By Cameron Lee
September 19, 2023
Photo: Carey J. King / CLTure
Not since Jazmine Sullivan’s show last year has The Fillmore brimmed with such unadulterated R&B affection. Victoria Monét, whose career as a songwriter is equally impressive as her vocal talent and dance acumen, was gleaming with her patented vintage golden glow on Monday night. The 34-year-old R&B songstress, who had to shift some tour dates and venues due to high ticket demand, landed in Charlotte for the third night of her Jaguar Tour to a fervent audience. Even before the evening’s opening act, the sell-out crowd was singing along to the R&B hits faintly playing over the house speakers.
Opening for Monét with a fashionably late 8:20 p.m. start was rising artist Alex Vaughn. Vaughn, who signed with famed R&B record label LVRN (6LACK, Summer Walker) in late 2021, opened with her biggest hit, “So Be It,” produced by Rodney “Darkchild” Jerkins. While the crowd was still a little chatty as she sauntered onto the stage, it didn’t take long for Vaughn to capture the complete attention of the lively audience. Flipping her song “Keep That Energy” with the beat to Notorious B.I.G.’s 1993 hit “One More Chance,” Vaughn displayed her deep vocal range, guiding many new fans through the emotions of her latest album, The Hurtbook. She even belted out some operatic notes to close her set. After opening previously for fellow DMV artist Ari Lennox and now Victoria Monét, there’s no doubt we’ll be hearing a lot more of Vaughn in the years to come.
After Vaughn’s performance, the anticipation continued to build for one of R&B’s most adored talents, Victoria Monét. As the band members started converging onto the stage, large plants and shrubs were brought out to add an aesthetic (although they would later be removed). Around 9:22 p.m., the stage lights flickered as a wave of phone lights and loud screams rippled through the overflowing crowd, who all wanted a clear view of Monét. Slowly making her way onto the stage and emerging from the darkness in a full-body robe, Monet revealed her face to hysterical screams, then ripped off the confining fabrics revealing her long golden locks and glimmering beaded outfit.
Starting her set with “Moment,” the intro song to 2020’s EP, Jaguar, Monét’s phenomenal back-up dancers strutted onto the stage before she addressed the crowd about “How hard it was to get these m*ther f*cking tickets,” promising it would be an “extra special” show. After the “Big Boss” interlude, the energy lifted to another dimension when the beat transitioned to one of Monét’s biggest hits, “Ass Like That.” Boasting a quiet confidence and her impeccable songwriting acuity with the song about her fitness routine and all-natural body, Monét balances a common hip-hop/R&B trope and turns it into a charismatic song of empowerment and hard work. Her tightly choreographed dance routine was mind-boggling at times, considering Monét’s voice and breath control. She and her two dancers (one of whom, Tacir Roberson, was celebrating a birthday), literally cut it up for her viral dance routine of the Trillville classic, “Some Cut.”
There’s no question that when it comes to the conversation of a “complete artist,” Monét must be uttered with some of the greats in not only R&B, but music in totality. Penning Grammy-nominated songs for the likes of Ariana Grande (“7 Rings”) and Chloe x Halle (“Do It”), it’s rare to find a modern artist who is equally adept in dance performance and she is in singing and songwriting.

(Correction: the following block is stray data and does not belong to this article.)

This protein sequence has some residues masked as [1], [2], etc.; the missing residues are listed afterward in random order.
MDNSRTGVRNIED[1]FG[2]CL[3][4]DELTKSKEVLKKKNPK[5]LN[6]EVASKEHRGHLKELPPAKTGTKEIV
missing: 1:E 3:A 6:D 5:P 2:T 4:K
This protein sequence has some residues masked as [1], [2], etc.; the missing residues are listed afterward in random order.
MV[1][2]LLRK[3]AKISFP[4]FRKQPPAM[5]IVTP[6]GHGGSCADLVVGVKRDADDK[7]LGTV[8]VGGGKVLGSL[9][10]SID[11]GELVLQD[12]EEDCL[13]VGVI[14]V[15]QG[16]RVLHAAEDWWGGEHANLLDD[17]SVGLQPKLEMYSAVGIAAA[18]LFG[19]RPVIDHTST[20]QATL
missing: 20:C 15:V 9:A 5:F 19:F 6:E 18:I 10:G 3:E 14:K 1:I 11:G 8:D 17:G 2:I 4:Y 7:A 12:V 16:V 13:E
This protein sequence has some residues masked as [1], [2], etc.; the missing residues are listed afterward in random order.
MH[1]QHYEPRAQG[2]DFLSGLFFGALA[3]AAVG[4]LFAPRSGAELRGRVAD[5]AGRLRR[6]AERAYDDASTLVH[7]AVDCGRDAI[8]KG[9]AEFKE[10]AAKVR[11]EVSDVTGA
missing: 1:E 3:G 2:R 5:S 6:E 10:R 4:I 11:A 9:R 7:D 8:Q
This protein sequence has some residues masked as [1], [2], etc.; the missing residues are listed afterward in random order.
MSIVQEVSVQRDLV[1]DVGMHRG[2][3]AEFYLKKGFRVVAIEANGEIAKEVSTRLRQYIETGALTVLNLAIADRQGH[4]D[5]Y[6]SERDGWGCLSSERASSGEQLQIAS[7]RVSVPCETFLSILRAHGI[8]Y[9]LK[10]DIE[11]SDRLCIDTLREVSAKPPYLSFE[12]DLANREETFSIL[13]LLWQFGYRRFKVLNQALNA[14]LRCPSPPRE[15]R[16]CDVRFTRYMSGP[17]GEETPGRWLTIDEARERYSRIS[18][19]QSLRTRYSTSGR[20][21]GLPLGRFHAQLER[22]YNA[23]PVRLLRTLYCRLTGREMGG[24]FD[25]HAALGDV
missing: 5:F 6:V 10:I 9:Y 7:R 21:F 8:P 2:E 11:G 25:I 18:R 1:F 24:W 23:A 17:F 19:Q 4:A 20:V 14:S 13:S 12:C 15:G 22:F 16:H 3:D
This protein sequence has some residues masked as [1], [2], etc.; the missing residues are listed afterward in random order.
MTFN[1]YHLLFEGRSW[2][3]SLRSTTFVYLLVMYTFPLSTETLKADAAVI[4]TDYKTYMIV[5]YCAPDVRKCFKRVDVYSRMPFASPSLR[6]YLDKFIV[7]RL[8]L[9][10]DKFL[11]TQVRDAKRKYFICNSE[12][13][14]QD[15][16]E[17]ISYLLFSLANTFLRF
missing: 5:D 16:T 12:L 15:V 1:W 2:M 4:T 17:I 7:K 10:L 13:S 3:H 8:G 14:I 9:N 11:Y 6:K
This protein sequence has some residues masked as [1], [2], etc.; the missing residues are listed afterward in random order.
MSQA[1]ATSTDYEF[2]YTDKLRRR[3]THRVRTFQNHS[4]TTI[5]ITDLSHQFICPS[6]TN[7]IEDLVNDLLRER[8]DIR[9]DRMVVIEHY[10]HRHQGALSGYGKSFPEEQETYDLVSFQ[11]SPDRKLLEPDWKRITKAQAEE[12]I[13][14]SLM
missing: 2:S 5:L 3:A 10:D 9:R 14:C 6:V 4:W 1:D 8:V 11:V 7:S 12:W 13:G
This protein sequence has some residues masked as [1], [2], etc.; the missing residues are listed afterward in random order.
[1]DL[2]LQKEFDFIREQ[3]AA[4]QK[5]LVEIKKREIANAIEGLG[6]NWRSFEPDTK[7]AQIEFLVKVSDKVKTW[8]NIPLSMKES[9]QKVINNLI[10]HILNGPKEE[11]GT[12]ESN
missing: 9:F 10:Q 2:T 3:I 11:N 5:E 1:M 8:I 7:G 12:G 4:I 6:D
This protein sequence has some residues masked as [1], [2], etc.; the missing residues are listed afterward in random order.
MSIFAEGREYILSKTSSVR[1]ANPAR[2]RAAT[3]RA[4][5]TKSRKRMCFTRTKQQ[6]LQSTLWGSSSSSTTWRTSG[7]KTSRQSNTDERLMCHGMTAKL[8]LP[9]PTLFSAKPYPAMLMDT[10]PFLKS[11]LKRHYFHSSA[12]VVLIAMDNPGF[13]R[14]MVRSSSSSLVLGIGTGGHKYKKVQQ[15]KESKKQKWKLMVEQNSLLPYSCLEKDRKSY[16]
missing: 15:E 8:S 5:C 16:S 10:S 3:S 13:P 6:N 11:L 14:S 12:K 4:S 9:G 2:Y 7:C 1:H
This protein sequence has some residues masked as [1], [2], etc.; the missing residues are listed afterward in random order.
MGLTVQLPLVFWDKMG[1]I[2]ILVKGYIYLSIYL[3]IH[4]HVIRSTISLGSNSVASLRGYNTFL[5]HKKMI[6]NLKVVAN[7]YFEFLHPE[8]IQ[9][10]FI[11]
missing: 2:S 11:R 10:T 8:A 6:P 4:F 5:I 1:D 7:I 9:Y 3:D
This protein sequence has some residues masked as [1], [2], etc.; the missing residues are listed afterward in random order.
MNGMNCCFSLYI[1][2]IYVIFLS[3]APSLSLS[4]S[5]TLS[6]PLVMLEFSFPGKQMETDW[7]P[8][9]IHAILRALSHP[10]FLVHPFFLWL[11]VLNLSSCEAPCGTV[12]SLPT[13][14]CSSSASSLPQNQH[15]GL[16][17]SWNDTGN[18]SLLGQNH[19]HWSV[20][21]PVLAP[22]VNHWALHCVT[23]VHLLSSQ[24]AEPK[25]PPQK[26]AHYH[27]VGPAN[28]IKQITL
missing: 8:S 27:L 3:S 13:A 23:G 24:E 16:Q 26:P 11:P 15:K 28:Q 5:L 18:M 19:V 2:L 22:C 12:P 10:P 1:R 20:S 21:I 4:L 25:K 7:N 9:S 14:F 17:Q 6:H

Even with air-tight production, well-orchestrated set, and constant movement, Monét didn’t just rifle through her songs– she addressed the crowd multiple times throughout the night. At one point the audience on the right side of the stage started chanting “Move the plants!” following her weed anthem, “Smoke” (featuring Lucky Daye), because they were obstructing the view. Monét quickly obliged and her stagehands addressed the problem to emphatic cheers.
Playing a trio of some of her early favorites dating back to her 2018 EP series, Life After Love, Monét’s masterfully crafted set included “New Love” and “Freak,” as well as 2019’s collaboration with Ariana Grande, “Monopoly.” Following with the breezy and sensual West Coast tribute to her home state of California, “Coastin’,” the signature horns featured on many of Monét’s tracks bellowed on “We Might Even Be Falling In Love” as she introduced her dancers and band. After a resounding sing-along, she left the stage for an outfit change to complete her final stretch of songs, while the audience was treated to a instrumental interlude of Outkast’s “SpottieOttieDopaliscious,” appropriately transitioning into “Cadillac (A Pimp’s Anthem)” from Jaguar II.
Monét didn’t lose much momentum throughout her 20-song set, breaking out some of her best dance routines for the Kaytranada-produced dance track “Alright,” the Buju Banton-featured “Party Girls,” and the disco-tinged “Experience.” Following the title song to Jaguar, not one soul believed Monet was gonna end the night without performing her latest hit, “On My Mama.” After a brief break and the intense clamoring for the finale on this “school night” for many, Monét reemerged for her encore performance with her dancers donning baseball caps and baggy jeans as the crowd sang as loud as they had all night to the self-empowering chorus: “I look fly (yeah), I look good (good) / Touch my swag (swag), wish you could (could).”
It was an impressive outing for an unrivaled talent after several years in the background working with other esteemed artists. Monét finally gets to glow bright and showcase all facets of her abilities in what may have been the most remarkable debut headlining tour stop we have seen.
View this post on Instagram
“Ass Like That”
“Some Cut” (Trillville dance break)
“How Does It Make You Feel”
“Stop In The Name Of Love” (dance interlude)
“Spottie Ottie” (band interlude)
“Cadillac (A Pimp’s Anthem)”
“On My Mama”